As the lights of the movie theater begin to dim and people shuffle to their seats, no image appears. The sound of the movie begins to emerge from the theater’s speakers, but without its visual accompaniment it seems somehow louder and harsher. The effect is disorientating and confusing. Despite there being no image on the screen and knowing that none will appear, I still look ahead for most of A Movie Will Be Shown Without the Picture, Louise Lawler’s prankish expanded cinema experiment. The screen, only visible in faint outline from where I’m sitting, is like a dismissive schoolteacher who refuses to answer your questions. Its blankness feels cruel. The ritualized experience of the movies has been stripped of one of its most crucial components, and audience members are left to sit there, lost in their own thoughts, listening and trying to find their way through the darkness.
Lawler’s suspicion of the image is nothing new. In WHY PICTURES NOW, her career survey currently on view at the Museum of Modern Art, the Pictures Generation artist is again and again engaged in taking the familiar — a famous work of art, different forms of banal ephemera — and making it abnormal through clever subversion. There is a timid jostling of her male peers, a slight nudge off the pedestal of reverence, which is evident in much of her work and makes it eminently appealing — even if some of its institutional critique is diminished under the museum’s glow of prestige. But what is often obscured in Lawler’s work is the way that it’s not only questioning the apparatus of making and displaying art, but also its reception — the formalized way that we, the spectators, are looking.
This is most obvious in A Movie Will Be Shown Without the Picture, whose title says everything you need to know: the audience watches a movie with no images, only listening to its soundtrack. There is no announcement of what movie you are sitting down to see, either before or after. First presented in 1979 at the Aero Theatre in Santa Monica, California, it has been restaged only a few other times since — once at New York’s long-defunct Bleecker Street Cinema in 1983 and in Amsterdam in 2012 — and always features a new film selected by Lawler. Previous “screenings” have included John Huston’s The Misfits (1961), The Hustler (1961), Saturday Night Fever (1977), and the Chuck Jones animated short, What’s Opera Doc? (1957).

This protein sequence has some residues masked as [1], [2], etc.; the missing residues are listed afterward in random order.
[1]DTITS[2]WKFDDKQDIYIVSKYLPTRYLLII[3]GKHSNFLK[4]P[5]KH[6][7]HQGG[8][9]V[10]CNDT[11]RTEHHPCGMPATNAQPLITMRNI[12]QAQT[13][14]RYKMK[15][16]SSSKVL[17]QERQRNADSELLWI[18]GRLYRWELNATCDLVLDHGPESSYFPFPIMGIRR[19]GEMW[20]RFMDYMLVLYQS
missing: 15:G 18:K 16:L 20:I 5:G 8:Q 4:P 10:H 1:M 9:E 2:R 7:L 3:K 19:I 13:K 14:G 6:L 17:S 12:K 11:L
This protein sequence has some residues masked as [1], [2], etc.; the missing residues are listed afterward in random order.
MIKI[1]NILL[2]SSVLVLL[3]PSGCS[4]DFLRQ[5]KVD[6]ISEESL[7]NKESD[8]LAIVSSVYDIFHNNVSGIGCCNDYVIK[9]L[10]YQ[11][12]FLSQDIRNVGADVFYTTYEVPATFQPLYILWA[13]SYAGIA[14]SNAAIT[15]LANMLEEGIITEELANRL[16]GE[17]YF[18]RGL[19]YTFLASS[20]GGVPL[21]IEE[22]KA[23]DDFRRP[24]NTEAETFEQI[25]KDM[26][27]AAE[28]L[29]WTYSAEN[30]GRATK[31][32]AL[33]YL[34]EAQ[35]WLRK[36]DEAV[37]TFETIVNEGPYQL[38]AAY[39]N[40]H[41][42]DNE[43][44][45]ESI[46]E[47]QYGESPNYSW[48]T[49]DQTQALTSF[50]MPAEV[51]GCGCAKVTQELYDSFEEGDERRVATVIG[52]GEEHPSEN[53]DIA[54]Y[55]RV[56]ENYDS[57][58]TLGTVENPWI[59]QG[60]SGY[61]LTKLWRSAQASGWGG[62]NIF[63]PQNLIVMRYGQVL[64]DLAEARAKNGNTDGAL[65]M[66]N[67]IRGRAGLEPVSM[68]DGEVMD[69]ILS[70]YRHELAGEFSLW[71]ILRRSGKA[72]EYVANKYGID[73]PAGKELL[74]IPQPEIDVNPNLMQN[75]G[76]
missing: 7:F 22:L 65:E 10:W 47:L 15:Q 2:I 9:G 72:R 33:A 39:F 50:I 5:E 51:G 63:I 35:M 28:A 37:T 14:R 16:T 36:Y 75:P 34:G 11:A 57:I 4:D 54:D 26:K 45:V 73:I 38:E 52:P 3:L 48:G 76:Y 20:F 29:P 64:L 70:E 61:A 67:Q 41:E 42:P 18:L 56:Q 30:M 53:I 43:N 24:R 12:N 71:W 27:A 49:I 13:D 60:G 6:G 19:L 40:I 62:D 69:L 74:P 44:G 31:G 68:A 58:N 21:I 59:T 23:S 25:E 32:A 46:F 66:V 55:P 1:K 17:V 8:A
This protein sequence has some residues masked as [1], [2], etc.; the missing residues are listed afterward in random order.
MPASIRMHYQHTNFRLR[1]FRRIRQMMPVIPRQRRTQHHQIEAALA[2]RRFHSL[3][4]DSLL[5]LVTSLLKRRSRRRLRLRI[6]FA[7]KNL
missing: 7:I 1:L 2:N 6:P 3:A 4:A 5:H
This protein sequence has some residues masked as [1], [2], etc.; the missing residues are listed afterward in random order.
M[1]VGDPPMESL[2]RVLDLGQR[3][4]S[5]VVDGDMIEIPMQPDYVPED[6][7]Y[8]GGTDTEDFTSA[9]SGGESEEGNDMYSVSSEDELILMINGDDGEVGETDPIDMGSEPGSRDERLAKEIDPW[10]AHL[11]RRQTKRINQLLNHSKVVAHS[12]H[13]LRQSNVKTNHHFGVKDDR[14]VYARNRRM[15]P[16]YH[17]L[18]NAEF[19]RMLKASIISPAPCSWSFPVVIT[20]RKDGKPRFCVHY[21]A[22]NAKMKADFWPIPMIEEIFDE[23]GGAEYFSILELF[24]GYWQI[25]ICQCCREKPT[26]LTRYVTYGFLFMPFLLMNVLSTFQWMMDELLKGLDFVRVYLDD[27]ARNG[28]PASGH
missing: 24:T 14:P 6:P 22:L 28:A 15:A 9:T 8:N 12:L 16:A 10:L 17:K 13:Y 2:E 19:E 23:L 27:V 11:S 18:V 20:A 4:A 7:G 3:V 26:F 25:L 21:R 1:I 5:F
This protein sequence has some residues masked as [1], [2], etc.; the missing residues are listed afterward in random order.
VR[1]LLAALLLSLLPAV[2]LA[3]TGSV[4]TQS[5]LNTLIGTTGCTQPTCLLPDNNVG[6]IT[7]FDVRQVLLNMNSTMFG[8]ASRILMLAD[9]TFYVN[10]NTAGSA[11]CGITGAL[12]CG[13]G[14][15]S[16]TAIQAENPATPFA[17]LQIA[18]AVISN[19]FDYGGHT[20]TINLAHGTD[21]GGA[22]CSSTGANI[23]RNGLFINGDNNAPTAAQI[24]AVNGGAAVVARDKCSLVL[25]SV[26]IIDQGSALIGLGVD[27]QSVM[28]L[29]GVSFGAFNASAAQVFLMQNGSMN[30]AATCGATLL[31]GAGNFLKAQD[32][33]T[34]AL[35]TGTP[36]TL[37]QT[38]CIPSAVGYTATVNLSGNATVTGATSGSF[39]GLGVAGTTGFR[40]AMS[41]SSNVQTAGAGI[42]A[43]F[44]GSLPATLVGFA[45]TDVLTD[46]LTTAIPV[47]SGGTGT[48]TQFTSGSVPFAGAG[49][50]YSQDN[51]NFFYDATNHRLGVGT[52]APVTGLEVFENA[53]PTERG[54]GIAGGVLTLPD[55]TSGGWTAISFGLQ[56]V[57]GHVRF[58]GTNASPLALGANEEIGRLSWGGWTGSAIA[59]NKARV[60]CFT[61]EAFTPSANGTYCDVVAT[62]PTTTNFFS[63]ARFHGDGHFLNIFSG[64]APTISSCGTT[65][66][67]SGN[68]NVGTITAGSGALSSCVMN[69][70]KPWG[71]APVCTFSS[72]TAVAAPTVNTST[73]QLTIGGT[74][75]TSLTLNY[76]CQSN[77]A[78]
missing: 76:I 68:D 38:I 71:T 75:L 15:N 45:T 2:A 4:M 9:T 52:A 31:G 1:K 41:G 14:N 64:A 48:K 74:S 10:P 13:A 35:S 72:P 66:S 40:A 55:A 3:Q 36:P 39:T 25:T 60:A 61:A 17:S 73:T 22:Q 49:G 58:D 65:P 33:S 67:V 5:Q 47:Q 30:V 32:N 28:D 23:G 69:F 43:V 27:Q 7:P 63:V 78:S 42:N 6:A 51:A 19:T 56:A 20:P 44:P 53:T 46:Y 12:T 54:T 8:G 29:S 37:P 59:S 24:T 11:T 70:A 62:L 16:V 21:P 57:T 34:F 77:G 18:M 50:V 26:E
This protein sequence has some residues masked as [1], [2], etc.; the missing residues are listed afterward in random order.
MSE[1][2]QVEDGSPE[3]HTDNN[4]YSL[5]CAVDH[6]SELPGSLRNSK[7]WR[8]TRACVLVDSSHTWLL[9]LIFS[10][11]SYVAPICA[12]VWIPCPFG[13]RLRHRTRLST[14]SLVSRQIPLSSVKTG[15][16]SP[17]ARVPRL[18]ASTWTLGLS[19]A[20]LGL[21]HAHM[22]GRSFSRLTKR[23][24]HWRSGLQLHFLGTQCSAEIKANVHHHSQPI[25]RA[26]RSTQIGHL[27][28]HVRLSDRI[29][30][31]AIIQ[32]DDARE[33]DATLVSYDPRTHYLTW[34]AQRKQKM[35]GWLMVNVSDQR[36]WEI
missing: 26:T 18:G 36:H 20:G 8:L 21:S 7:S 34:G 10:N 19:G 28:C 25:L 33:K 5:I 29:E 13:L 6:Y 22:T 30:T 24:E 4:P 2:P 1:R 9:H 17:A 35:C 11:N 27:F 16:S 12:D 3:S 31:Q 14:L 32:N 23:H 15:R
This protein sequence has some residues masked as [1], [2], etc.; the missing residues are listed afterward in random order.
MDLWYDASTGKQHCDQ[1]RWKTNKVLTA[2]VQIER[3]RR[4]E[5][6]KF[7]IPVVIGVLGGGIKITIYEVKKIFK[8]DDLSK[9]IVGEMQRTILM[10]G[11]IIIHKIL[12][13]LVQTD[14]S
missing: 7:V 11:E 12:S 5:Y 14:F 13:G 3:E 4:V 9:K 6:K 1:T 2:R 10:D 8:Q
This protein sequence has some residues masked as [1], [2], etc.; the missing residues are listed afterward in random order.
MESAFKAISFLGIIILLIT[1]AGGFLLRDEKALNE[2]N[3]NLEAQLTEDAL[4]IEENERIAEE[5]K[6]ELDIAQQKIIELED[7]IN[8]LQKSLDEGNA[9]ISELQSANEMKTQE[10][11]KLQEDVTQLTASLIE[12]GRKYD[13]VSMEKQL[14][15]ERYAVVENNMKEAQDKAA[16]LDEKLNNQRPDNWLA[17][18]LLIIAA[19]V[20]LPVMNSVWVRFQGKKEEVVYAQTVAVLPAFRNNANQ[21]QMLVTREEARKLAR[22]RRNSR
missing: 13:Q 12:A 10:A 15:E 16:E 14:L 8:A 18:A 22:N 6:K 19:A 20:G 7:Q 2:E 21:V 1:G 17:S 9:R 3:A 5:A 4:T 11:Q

For the latest installment of the project, which occurred on Tuesday (MoMA will host another “screening” on May 10), Lawler chose to open again with What’s Opera Doc?, before the main feature, Elia Kazan’s A Face in the Crowd (1957). The reason for the choice here, if you’re familiar with the film, is obvious: it follows the rising popularity of a guitar-playing hayseed inmate nicknamed Lonesome Rhodes as he moves from radio to television to eventually coaching presidential candidates how to appeal to the silent majority, and coming close to running for office himself. It was an eerily prescient look at the conflation of pop culture and political consciousness. As J. Hoberman has noted, the film has been re-released multiple times since its initial theatrical run, coinciding with the emergence of potentially dangerous political demagogues like George Wallace. Kazan, years later, jokingly admitted that the film was basically about Ronald Regan when he was still tucking in a chimpanzee, and the film scarily mirrors aspects of our current farcical presidential nightmare under Donald Trump. Lawler’s work has become overtly political in recent years (a recent exhibition was simply titled No Drones), and the choice of A Face in the Crowd echoes those increasing concerns.